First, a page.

Bilateral engagement forms a core part of the U.S. strategy to achieve these objectives. U.S. officials at all levels regularly meet with government officials, representatives of political parties, a range of human rights and democracy activists, media representatives, and religious leaders. High-level U.S. officials visiting the country reinforce the U.S. promotion of democracy and human rights. Promoting democracy and protecting human rights remain the primary objectives of U.S. public diplomacy programming activities, and U.S. officials regularly focus on democracy and human rights in public remarks. In addition, the United States utilizes small grants and a variety of other programs to foster greater understanding of democracy and human rights. The United States places particular emphasis on gender and youth issues in all programs.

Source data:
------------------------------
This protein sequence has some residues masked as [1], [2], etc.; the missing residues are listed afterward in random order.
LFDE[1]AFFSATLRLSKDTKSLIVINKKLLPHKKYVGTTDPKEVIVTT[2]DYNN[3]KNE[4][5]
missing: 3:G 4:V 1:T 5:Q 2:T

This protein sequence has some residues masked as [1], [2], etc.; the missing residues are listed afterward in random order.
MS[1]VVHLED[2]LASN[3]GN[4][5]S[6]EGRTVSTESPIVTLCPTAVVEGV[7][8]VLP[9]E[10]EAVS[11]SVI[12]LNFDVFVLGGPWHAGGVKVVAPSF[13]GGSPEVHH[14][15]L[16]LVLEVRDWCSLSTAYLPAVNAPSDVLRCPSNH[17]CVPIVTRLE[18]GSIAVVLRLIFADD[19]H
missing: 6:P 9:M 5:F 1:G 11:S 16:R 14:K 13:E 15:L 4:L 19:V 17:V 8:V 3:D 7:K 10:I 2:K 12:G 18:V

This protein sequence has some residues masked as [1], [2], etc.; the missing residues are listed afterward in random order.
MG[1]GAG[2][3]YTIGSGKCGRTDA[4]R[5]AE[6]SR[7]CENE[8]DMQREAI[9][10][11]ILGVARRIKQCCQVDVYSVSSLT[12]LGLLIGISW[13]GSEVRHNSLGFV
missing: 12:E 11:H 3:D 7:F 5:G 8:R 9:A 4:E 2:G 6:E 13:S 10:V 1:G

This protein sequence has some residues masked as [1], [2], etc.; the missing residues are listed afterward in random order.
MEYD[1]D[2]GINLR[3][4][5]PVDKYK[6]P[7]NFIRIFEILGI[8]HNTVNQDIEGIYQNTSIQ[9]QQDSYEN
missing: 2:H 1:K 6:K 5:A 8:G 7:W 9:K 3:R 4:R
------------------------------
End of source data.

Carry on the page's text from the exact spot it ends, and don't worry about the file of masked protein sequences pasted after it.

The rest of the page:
Many U.S. diplomatic and programmatic efforts attempt to promote democratic political processes. In 2010 these efforts focus on aiding Azerbaijan to hold November parliamentary elections that meet international standards, including respect for political pluralism and fundamental freedoms. The United States reinforces its advocacy with government officials through assistance aimed at strengthening the ability of political parties to develop platforms and strategies that are responsive to citizen concerns, supporting domestic and international observation efforts, and stimulating public interest in and understanding of election-related issues. The United States also continues to support the development of a transparent and accountable parliament. To facilitate the development of a responsive legislature, the United States works with parliament to open constituency offices, trains members of parliament to respond to constituency requests and issues, provides greater citizen access to official and draft legislation, and promotes civil society interaction with the legislature. In advance of the March 2009 constitutional referendum on the elimination of presidential term limits, the United States highlighted the importance of conditions for an unfettered and open debate and a free and fair vote.